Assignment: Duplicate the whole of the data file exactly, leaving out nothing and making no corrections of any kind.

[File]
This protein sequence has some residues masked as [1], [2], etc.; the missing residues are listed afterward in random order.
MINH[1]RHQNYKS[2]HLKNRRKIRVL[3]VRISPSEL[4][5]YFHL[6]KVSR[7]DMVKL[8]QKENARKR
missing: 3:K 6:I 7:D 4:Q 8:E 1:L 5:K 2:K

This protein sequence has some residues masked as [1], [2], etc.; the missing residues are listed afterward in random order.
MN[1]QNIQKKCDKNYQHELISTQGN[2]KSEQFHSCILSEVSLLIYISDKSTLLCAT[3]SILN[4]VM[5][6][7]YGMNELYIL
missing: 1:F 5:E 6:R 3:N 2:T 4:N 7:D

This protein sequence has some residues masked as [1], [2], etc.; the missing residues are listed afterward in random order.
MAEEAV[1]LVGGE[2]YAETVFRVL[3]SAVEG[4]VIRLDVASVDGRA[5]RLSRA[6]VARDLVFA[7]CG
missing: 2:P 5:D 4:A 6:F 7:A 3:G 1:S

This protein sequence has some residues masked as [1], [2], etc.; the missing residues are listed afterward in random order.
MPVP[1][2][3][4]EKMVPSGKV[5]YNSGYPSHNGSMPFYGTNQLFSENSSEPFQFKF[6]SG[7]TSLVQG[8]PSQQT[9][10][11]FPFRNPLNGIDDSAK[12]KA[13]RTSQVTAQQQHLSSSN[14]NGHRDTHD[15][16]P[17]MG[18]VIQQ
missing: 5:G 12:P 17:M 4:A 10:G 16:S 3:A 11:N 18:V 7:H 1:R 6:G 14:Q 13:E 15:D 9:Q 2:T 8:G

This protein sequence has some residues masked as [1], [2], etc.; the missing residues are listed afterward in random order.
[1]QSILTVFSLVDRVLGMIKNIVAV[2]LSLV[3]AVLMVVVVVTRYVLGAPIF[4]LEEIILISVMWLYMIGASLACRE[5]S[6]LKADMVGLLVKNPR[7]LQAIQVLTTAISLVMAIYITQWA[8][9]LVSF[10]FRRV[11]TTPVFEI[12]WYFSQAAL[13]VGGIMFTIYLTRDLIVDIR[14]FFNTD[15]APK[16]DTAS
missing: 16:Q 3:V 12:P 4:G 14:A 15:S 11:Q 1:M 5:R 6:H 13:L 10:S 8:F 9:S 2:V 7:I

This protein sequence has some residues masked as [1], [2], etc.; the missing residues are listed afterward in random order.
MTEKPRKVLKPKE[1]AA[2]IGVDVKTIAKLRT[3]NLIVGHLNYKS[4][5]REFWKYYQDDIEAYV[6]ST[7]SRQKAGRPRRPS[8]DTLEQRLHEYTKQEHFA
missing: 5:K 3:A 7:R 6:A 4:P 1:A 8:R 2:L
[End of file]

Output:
This protein sequence has some residues masked as [1], [2], etc.; the missing residues are listed afterward in random order.
MINH[1]RHQNYKS[2]HLKNRRKIRVL[3]VRISPSEL[4][5]YFHL[6]KVSR[7]DMVKL[8]QKENARKR
missing: 3:K 6:I 7:D 4:Q 8:E 1:L 5:K 2:K

This protein sequence has some residues masked as [1], [2], etc.; the missing residues are listed afterward in random order.
MN[1]QNIQKKCDKNYQHELISTQGN[2]KSEQFHSCILSEVSLLIYISDKSTLLCAT[3]SILN[4]VM[5][6][7]YGMNELYIL
missing: 1:F 5:E 6:R 3:N 2:T 4:N 7:D

This protein sequence has some residues masked as [1], [2], etc.; the missing residues are listed afterward in random order.
MAEEAV[1]LVGGE[2]YAETVFRVL[3]SAVEG[4]VIRLDVASVDGRA[5]RLSRA[6]VARDLVFA[7]CG
missing: 2:P 5:D 4:A 6:F 7:A 3:G 1:S

This protein sequence has some residues masked as [1], [2], etc.; the missing residues are listed afterward in random order.
MPVP[1][2][3][4]EKMVPSGKV[5]YNSGYPSHNGSMPFYGTNQLFSENSSEPFQFKF[6]SG[7]TSLVQG[8]PSQQT[9][10][11]FPFRNPLNGIDDSAK[12]KA[13]RTSQVTAQQQHLSSSN[14]NGHRDTHD[15][16]P[17]MG[18]VIQQ
missing: 5:G 12:P 17:M 4:A 10:G 16:S 3:A 11:N 18:V 7:H 1:R 6:G 14:Q 13:E 15:D 9:Q 2:T 8:G

This protein sequence has some residues masked as [1], [2], etc.; the missing residues are listed afterward in random order.
[1]QSILTVFSLVDRVLGMIKNIVAV[2]LSLV[3]AVLMVVVVVTRYVLGAPIF[4]LEEIILISVMWLYMIGASLACRE[5]S[6]LKADMVGLLVKNPR[7]LQAIQVLTTAISLVMAIYITQWA[8][9]LVSF[10]FRRV[11]TTPVFEI[12]WYFSQAAL[13]VGGIMFTIYLTRDLIVDIR[14]FFNTD[15]APK[16]DTAS
missing: 16:Q 3:V 12:P 4:G 14:A 15:S 11:Q 1:M 5:R 6:H 13:L 10:S 8:F 9:S 2:V 7:I

This protein sequence has some residues masked as [1], [2], etc.; the missing residues are listed afterward in random order.
MTEKPRKVLKPKE[1]AA[2]IGVDVKTIAKLRT[3]NLIVGHLNYKS[4][5]REFWKYYQDDIEAYV[6]ST[7]SRQKAGRPRRPS[8]DTLEQRLHEYTKQEHFA
missing: 5:K 3:A 7:R 6:A 4:P 1:A 8:R 2:L